(Link): Evangelical adoptions: Churches are AWOL in helping parents of special needs kids

Excerpts:

by Julia Duin
June 2022

For years, evangelical Christians were enthusiastic supporters of adoption by sponsoring conferences, targeting adoption-friendly Sundays and staging adoption fairs in parish halls.

… Parents now say that the churches that encouraged them to adopt in the first place aren’t there for them now.

…Few statistics exist on the number of adoptions gone wrong, other than a 10-year-old study by the US Department of Health and Human Services reporting “adoption disruptions” ranging from 10-25 percent. This little-known statistic points to a meltdown in the industry and a sign that adoption and foster care have become a landmine for many families who believed God had called them to help these children.

No one told them there could be an aftermath. Here are some of their stories.

[I will not be pasting in ALL stories. These are just a few from the page]

Evangelicals adopted at a higher rate than others
“Joy” was a social worker in Tacoma, Washington, who adopted a 9-year-old boy in 2000, hoping for the best. She had 32 years of experience working for the state and a Christian agency where she’d helped more than 600 people adopt foster children.

The divorced mother of two was prepared for challenging behavior, including attention-deficit/hyperactivity disorder (ADHD) and developmental delays and PTSD from the child’s six years with mentally ill biological parents.
What stunned her was that by age 15, her son was a registered sex offender. Bad relationships, drug abuse and a child out of wedlock followed. Now 30, he cannot hold down a job.

Continue reading “Evangelical Adoptions: Churches Are AWOL in Helping Parents of Special Needs Kids by Julia Duin – Churches Are Useless (and Not Just Re: Adoptive Families)”

How Everyone Got So Lonely by Z. Heller (Article Discusses Incels, Sexism, Being Single By Circumstance, other topics)

How Everyone Got So Lonely by Z. Heller (Article Discusses Incels, Sexism, Being Single By Circumstance, other topics)

(Link): How Everyone Got So Lonely

Excerpts:

The recent decline in rates of sexual activity has been attributed variously to sexism, neoliberalism, and women’s increased economic independence. How fair are those claims—and will we be saved by the advent of the sex robot?

By Zoë Heller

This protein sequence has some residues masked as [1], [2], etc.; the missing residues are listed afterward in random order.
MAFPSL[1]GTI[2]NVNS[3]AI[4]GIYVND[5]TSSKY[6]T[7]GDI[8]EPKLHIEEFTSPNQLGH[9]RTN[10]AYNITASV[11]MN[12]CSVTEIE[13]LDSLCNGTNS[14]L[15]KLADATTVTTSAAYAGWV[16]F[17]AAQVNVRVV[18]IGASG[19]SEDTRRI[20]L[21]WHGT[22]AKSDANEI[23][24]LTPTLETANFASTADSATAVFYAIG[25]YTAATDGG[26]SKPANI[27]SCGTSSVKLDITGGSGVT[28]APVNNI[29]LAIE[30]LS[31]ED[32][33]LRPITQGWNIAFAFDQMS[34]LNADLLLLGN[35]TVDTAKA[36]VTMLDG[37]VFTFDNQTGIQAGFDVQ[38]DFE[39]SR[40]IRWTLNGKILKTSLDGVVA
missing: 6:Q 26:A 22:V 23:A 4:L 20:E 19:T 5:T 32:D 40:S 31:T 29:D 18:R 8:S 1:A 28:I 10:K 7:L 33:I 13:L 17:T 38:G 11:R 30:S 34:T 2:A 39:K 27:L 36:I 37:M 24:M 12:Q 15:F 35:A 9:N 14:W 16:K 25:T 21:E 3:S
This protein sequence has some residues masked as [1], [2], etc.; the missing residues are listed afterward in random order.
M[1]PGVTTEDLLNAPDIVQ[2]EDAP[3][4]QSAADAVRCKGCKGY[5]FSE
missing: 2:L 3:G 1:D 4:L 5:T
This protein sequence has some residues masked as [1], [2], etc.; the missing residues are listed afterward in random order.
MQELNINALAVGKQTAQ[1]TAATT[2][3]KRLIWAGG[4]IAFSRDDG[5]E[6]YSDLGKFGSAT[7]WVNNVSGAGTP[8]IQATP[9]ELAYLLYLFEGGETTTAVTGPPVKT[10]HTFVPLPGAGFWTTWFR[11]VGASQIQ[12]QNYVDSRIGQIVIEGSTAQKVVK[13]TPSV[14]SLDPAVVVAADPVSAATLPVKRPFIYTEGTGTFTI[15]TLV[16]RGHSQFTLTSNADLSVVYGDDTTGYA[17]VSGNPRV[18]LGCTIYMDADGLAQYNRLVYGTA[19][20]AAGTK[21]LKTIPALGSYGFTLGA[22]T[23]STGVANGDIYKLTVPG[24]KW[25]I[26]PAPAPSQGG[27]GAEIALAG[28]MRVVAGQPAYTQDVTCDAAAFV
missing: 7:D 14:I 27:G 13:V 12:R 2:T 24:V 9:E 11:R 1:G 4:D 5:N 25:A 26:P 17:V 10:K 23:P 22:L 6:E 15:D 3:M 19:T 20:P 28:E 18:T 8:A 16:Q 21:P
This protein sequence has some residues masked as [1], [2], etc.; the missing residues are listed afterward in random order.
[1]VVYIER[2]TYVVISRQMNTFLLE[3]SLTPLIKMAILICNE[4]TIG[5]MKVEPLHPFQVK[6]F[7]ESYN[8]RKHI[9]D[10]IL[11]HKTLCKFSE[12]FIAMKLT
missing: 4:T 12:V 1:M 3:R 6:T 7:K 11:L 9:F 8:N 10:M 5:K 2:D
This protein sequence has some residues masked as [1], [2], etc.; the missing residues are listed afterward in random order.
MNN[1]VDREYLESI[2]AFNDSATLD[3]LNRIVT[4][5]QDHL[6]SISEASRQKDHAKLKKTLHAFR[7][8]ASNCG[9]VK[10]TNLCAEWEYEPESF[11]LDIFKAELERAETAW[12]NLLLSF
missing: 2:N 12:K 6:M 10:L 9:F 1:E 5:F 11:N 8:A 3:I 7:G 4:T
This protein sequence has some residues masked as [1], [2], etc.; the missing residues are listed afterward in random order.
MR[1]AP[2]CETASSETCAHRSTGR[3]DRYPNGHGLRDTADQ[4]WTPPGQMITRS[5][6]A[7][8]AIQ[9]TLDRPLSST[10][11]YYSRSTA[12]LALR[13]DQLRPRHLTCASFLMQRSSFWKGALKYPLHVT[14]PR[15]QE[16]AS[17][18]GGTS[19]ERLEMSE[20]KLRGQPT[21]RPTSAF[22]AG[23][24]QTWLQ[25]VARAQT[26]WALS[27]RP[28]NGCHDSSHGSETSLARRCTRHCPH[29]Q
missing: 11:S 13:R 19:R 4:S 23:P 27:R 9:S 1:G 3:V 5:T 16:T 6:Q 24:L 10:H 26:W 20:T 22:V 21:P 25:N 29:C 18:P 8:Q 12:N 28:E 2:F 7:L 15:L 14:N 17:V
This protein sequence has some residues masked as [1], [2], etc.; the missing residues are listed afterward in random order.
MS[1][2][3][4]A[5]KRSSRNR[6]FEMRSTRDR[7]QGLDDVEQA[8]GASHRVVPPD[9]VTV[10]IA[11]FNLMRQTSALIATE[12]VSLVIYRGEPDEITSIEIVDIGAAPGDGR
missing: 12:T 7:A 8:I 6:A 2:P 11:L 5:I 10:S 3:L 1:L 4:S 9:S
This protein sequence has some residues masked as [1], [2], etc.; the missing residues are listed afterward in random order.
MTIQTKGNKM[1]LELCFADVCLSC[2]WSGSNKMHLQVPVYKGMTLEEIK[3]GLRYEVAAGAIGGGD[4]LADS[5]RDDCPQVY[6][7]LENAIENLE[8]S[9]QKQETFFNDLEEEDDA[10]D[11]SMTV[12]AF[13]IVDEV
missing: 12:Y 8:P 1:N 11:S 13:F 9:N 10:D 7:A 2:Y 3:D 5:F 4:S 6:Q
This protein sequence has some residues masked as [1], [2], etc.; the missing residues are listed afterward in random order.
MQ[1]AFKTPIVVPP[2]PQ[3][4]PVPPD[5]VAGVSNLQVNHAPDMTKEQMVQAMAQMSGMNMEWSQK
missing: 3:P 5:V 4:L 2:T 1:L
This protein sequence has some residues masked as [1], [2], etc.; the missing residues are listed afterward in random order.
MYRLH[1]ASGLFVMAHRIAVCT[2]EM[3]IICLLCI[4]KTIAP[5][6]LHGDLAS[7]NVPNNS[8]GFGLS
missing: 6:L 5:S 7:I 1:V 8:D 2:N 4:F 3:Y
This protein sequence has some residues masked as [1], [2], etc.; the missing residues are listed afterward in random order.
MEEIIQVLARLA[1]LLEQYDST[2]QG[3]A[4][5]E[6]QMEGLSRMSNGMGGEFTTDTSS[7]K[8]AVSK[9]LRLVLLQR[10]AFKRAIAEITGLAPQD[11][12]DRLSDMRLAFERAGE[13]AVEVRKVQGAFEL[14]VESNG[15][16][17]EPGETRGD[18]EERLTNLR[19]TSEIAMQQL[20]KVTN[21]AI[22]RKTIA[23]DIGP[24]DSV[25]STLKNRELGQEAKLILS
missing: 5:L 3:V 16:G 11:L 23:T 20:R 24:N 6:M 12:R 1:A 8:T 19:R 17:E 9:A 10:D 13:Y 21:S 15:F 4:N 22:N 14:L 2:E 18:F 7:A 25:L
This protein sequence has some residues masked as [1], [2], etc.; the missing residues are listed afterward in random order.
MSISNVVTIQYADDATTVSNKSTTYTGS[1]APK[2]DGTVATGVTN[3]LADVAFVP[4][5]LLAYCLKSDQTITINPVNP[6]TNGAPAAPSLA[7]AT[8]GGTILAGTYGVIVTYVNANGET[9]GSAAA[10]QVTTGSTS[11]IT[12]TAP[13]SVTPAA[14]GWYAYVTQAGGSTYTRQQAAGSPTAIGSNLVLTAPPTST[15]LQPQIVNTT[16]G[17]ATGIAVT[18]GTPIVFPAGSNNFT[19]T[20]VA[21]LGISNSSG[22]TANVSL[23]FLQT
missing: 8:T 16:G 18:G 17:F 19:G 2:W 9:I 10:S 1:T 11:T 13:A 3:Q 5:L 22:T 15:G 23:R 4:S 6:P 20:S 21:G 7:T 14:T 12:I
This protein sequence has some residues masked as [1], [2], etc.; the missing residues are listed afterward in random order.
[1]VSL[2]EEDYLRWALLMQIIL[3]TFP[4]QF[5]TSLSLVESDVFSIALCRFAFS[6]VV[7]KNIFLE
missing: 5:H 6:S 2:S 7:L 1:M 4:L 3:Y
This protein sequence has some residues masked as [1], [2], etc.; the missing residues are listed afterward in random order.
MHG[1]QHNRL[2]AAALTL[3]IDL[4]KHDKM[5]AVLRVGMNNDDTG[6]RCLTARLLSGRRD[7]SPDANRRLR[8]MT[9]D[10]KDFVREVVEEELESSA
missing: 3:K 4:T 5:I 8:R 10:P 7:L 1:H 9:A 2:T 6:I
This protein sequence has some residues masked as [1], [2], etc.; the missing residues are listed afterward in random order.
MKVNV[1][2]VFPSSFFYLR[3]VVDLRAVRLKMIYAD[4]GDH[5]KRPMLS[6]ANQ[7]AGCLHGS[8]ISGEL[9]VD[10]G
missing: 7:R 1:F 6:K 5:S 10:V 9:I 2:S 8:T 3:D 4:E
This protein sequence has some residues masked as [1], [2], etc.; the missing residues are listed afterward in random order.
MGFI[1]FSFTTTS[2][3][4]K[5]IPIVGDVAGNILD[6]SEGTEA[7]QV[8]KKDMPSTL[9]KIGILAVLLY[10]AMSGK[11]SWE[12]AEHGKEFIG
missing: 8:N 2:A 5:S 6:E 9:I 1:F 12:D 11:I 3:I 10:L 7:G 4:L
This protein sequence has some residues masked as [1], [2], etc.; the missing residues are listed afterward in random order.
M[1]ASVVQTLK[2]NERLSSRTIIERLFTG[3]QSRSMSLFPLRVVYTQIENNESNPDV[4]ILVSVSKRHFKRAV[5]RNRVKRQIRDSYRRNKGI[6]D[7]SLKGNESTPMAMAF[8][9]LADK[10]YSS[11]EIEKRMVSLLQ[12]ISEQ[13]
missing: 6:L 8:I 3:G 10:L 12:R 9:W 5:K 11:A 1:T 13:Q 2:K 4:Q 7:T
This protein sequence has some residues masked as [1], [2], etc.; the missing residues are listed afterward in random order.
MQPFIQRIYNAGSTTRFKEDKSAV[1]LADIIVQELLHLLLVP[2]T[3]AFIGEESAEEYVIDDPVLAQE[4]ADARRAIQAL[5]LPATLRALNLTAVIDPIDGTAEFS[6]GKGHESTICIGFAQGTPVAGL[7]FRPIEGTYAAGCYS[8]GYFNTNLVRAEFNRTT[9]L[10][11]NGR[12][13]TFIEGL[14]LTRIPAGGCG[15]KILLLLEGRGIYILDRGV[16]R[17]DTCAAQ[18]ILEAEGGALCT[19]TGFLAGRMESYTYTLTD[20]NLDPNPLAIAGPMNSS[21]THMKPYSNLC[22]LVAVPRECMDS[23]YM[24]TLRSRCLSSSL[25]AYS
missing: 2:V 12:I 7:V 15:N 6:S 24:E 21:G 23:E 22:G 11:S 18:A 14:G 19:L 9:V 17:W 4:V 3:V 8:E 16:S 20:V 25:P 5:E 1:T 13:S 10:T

April 4, 2022

[The article opens by going over all the information I’ve been posting to this blog the last several years: more and more Americans (and people in other nations as well) are remaining virgins or celibate, and some are opting out of dating and marriage.
Some are doing so out of choice – with some they may want to have sex and/marry but are still single or celibate due to circumstance.]

… The chief driver of this so-called “sex drought” is not, as one might expect, the aging of the American population but the ever more abstemious habits of the young. Since the nineteen-nineties, the proportion of American high-school students who are virgins has risen from forty-five per cent to sixty per cent.  …

[The article covers many of the explanations various studies and authors have been citing to explain the lack of sexual activity, especially among the young – everything from more people in their 20s and 30s living at home with their parents, to porn, to video games.]

… For the British economist Noreena Hertz, the decline in sex is best understood as both a symptom and a cause of a much wider “loneliness epidemic.”

In her book “The Lonely Century” (Currency), she describes “a world that’s pulling apart,” in which soaring rates of social isolation threaten not only our physical and mental health but the health of our democracies.

Continue reading “How Everyone Got So Lonely by Z. Heller (Article Discusses Incels, Sexism, Being Single By Circumstance, other topics)”

Why There’s No Such Thing as Casual Sex by S. Schrobsdorff

Why There’s No Such Thing as Casual Sex by S. Schrobsdorff

(Link): Why There’s No Such Thing as Casual Sex

Excerpts:

By Susanna Schrobsdorff
March 24, 2022

Christine Emba has a radical proposition: What if there’s no such thing as casual sex? In her new book, Rethinking Sex: A Provocation, Emba posits that sex itself is inherently not casual—it’s not just a physical interaction, even if we’ve tried to internalize the modern assumption that sex is like any other social activity.

Emba argues that sex involves the spirit as well as the body, and that the sexual liberation which promised lots of fun, no-strings, easy-to-access consensual sex has actually left us miserable.

Emba, a columnist for the Washington Post, believes that thinking about sex and our sexual partners casually—and commoditizing them on dating apps—has created a bleak romantic landscape.